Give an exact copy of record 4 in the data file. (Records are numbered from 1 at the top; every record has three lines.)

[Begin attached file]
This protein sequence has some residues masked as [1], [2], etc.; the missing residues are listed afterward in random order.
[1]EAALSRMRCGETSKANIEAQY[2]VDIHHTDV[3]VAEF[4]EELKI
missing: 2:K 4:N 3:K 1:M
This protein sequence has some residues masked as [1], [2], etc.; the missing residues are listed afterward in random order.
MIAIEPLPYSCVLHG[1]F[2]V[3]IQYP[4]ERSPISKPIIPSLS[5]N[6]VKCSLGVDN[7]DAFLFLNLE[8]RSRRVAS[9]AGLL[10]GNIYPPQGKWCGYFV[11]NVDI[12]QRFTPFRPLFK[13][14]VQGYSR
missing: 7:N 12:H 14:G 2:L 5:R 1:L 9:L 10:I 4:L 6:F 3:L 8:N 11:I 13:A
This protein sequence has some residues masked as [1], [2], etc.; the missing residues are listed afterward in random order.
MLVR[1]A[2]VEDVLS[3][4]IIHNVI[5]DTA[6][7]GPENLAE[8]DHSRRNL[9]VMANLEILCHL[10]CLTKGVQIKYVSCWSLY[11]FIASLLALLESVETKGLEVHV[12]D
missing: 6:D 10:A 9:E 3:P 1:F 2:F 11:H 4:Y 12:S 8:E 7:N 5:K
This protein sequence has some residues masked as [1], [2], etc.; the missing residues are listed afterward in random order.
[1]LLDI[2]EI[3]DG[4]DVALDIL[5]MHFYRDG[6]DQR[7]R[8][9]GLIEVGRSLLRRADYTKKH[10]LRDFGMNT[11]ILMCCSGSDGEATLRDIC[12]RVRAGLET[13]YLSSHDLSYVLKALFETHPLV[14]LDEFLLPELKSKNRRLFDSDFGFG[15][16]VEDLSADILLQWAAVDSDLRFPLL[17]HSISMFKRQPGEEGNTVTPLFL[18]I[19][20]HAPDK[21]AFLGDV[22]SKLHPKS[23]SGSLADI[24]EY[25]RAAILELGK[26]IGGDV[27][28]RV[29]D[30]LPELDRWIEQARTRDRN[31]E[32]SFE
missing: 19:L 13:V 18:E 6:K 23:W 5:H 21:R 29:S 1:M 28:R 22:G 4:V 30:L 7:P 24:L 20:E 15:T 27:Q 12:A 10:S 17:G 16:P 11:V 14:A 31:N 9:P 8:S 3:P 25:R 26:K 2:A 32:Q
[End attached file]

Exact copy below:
This protein sequence has some residues masked as [1], [2], etc.; the missing residues are listed afterward in random order.
[1]LLDI[2]EI[3]DG[4]DVALDIL[5]MHFYRDG[6]DQR[7]R[8][9]GLIEVGRSLLRRADYTKKH[10]LRDFGMNT[11]ILMCCSGSDGEATLRDIC[12]RVRAGLET[13]YLSSHDLSYVLKALFETHPLV[14]LDEFLLPELKSKNRRLFDSDFGFG[15][16]VEDLSADILLQWAAVDSDLRFPLL[17]HSISMFKRQPGEEGNTVTPLFL[18]I[19][20]HAPDK[21]AFLGDV[22]SKLHPKS[23]SGSLADI[24]EY[25]RAAILELGK[26]IGGDV[27][28]RV[29]D[30]LPELDRWIEQARTRDRN[31]E[32]SFE
missing: 19:L 13:V 18:E 6:K 23:W 5:H 21:R 29:S 1:M 28:R 22:G 4:V 30:L 7:P 24:L 20:E 15:T 27:Q 12:A 10:S 17:G 16:P 11:V 14:A 31:N 9:P 8:S 3:P 25:R 26:K 2:A 32:Q